I caught Ash Grunwald at Richmond’s Corner Hotel on Sunday night.
I first heard this extraordinary talent by accident a couple of Port Fairy Folk Festivals ago when I attended a mid-morning all-star session called a ‘blues jam’, mainly in order to hear the American slide master Bob Brozman. This was my first Port Fairy and I feared that something called a folk festival might feature lots of bad poetry and middle aged men with beards. It did in fact feature bad poetry and beards, but also a stunningly diverse range of musicians that fit into the marketing categories known as ‘roots’, ‘world’ and ‘contemporary folk’ (which sounds like a tautology). This suited me fine, as, by the judicious use of the catalogue, I was able to craft myself a very nice little blues festival, which suited me just fine.
This jam consisted of a motley bunch of musicians of various shapes and sizes in a line across the front of the stage. Lots of beards and wide waist-bands. Somewhere in the line though, was a young dude with dreadlocks who looked like he’d just towelled off after a session in the local breakers. He was brandishing a Gibson 137, and I thought this was the token bar-room blues poser who was going to blow everyone off the stage with volume and phony metal attitude. Well I was wrong, brothers and sisters!
Each person called out whatever song they wanted to play and the key, and the rest followed along. When it was Ash’s turn, he called for ‘Smokestack Lightnin’’ and this voice came out of him like he was channelling a large black share-cropper from the 1920s.
This guy is young, barely 30, from Melbourne, and yet he has the most authentic blues voice I’ve ever heard emanating from an Australian. Think Howlin’ Wolf crossed with Son House in an extraverted mood.
And yet, he manages to remain himself. I’ve seen him several times since then, and I’m always struck with the ease with which he’s adopted a foreign voice and made it sound like he was born to it.
In interviews he’s careful to distance himself from the revivalists. He doesn’t want to sound like a 78 record, but instead emphasizes how no one in the history of the blues could really sound like him, since in his head, along with the Delta, is a couple of decades of hip-hop and electronica. You can hear this in the insistent doof-doof of his left foot on a stomp box, and his reliance on simple grooves to propel the song along.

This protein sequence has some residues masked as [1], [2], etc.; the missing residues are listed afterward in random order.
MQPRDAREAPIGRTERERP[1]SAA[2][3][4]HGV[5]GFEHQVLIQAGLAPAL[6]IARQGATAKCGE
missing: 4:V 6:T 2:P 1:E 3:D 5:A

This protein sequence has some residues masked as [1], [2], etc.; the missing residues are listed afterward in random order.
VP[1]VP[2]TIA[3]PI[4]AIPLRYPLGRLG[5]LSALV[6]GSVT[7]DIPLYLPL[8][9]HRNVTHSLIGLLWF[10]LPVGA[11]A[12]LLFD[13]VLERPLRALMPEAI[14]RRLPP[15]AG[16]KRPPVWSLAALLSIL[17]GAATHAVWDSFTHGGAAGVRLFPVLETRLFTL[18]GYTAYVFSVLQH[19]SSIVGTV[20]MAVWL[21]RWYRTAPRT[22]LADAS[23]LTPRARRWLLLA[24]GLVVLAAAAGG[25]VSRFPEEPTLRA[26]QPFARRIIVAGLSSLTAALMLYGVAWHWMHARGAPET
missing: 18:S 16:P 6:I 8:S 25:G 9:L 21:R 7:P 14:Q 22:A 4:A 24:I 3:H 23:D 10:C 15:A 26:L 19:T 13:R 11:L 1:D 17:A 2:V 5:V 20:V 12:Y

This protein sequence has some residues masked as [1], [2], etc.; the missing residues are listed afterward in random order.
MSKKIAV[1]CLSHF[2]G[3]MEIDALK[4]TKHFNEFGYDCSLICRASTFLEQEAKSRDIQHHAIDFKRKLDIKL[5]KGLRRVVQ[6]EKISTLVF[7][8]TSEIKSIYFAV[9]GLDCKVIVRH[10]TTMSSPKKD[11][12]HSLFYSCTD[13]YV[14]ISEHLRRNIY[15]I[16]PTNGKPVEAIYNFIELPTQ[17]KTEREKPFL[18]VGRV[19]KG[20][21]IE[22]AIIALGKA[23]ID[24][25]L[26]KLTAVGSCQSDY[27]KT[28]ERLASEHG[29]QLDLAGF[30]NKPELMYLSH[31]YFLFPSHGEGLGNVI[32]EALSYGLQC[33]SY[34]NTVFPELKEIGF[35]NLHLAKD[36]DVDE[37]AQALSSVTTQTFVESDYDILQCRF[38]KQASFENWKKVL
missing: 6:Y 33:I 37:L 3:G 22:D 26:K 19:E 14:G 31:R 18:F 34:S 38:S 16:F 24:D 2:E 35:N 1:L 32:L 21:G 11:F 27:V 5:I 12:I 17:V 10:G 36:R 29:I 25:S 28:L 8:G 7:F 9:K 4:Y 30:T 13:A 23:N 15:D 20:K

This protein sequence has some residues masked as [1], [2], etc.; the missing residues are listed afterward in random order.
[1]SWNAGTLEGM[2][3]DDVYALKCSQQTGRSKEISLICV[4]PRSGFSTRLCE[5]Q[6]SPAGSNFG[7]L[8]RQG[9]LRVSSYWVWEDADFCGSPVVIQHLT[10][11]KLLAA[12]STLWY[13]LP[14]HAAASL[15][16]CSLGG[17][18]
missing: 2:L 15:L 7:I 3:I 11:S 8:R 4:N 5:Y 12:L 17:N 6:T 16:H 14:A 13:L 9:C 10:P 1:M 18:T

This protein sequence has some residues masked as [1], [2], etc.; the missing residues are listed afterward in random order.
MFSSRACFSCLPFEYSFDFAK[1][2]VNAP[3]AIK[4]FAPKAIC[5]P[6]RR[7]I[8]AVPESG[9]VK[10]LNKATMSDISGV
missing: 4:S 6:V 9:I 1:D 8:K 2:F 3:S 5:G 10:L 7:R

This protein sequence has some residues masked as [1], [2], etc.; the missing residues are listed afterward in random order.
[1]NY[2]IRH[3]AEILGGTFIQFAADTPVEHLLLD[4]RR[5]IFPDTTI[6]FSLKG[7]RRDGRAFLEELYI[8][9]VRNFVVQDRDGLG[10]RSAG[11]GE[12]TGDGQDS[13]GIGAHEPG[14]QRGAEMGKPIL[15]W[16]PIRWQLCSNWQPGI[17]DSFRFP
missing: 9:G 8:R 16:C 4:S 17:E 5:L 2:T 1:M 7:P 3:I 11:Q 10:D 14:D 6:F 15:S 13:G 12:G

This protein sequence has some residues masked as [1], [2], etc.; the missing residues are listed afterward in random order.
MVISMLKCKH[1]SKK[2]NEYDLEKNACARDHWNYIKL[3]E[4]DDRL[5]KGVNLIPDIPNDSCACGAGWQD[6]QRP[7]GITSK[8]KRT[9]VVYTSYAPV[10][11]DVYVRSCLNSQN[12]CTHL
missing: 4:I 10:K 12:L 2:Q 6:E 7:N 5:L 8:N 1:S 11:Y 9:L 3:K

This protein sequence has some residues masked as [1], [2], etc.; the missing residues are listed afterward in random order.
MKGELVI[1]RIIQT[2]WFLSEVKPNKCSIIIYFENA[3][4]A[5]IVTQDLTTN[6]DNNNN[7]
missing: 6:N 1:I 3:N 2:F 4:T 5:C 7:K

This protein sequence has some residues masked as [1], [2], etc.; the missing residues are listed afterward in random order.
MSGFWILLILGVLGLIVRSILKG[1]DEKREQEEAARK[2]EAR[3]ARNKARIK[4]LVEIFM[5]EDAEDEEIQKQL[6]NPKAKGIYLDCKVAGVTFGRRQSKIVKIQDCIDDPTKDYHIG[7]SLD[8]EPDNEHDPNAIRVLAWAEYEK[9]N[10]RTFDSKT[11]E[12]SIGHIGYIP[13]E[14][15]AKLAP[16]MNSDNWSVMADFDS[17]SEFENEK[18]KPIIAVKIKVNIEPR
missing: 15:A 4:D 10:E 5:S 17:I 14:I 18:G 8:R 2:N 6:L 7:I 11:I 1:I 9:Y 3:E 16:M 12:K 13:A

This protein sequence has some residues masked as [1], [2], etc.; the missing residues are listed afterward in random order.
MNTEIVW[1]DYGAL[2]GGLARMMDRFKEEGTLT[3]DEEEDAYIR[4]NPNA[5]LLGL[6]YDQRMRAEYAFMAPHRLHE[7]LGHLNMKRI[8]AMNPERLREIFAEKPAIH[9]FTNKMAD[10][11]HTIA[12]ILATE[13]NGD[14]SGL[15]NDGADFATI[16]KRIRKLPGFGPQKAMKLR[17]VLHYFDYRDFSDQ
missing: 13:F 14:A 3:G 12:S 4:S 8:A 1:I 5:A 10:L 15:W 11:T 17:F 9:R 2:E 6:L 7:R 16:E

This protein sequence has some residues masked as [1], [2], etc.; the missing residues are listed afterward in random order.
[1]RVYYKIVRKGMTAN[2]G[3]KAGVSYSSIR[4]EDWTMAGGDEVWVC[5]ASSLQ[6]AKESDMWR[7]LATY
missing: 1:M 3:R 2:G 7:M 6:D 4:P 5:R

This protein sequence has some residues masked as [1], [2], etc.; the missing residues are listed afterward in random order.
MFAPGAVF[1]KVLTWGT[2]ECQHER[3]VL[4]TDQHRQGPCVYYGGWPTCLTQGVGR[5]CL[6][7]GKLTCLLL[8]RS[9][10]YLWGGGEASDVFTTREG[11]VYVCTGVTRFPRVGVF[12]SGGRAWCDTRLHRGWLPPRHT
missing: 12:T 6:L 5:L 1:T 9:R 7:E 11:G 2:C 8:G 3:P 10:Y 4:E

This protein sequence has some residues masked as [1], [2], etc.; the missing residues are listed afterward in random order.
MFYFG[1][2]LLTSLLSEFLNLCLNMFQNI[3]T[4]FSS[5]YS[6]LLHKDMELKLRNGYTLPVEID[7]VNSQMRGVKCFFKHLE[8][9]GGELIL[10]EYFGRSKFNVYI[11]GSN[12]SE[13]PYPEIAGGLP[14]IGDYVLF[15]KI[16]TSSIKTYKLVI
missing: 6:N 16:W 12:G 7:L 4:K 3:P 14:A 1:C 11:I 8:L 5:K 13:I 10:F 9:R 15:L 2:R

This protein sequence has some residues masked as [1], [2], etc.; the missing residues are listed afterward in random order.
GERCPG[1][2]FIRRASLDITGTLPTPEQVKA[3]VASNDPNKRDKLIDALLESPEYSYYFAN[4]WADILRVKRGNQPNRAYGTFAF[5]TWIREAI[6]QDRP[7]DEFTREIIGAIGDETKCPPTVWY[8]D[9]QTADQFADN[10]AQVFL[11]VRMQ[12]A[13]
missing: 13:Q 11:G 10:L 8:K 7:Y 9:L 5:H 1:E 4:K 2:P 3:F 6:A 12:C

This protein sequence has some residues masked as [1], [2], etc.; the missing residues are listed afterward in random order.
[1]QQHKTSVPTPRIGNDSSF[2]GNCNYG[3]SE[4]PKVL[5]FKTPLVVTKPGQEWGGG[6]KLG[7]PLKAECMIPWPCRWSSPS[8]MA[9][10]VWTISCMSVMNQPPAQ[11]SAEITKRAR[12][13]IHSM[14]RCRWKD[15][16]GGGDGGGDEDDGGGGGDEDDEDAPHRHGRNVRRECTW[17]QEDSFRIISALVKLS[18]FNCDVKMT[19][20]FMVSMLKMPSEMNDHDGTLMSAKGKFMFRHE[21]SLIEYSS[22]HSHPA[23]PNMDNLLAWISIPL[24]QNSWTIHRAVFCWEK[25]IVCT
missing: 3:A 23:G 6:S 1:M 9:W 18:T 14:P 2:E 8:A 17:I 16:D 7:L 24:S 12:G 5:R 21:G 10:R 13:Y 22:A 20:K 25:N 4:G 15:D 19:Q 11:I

If I have a criticism it’s that, when the occasion calls for it, he seems uncomfortable with the emotional power his voice can embody. On Sunday night, for instance, when a punter called for ‘Crossroads’, he couldn’t bring himself to bring the temperature down to the cold intensity the lyrics demand, and sounded like he was making excuses for it by stepping in and out of his affable down-to-earth Aussie persona during the song. Somebody should tell him he doesn’t need to, because when he’s really on, he makes you feel the despair of that last dangling line in your guts: ‘I’m standing at the crossroads / And I feel I’m sinking down...’.
I keep asking myself where he could go from here, since this one-man-groove thing he’s got going has got him through a couple of studio recordings and a live album already. A clue is in the best of his own songs and the arrangement and selection of covers, which are not by any means tied down to the canon. He throws in Tom Waits here and there, and his songs try on several different styles and moods, like ‘Dolphin Song’ which is a hilarious country style story-song.
I’d love to hear him with a long term band of his own, not just borrowed for the session, but a real sympathetic group of fellow travellers. You get a feeling for how this might sound on his guest spot with Joe Camilleri’s ‘Bakelite Radio’, which can be heard on the website: http://www.abc.net.au/dig/stories/s1401489.htm. They feature it as part of their Australian Blues Project special. Joe and the band chug along on a simple authentic Delta beat, and then Ash opens up and it sounds like someone let the Back Door Man himself in.
If he doesn't get taken by a shark in the meantime, I predict we'll hear a lot more of Ash Grunwald.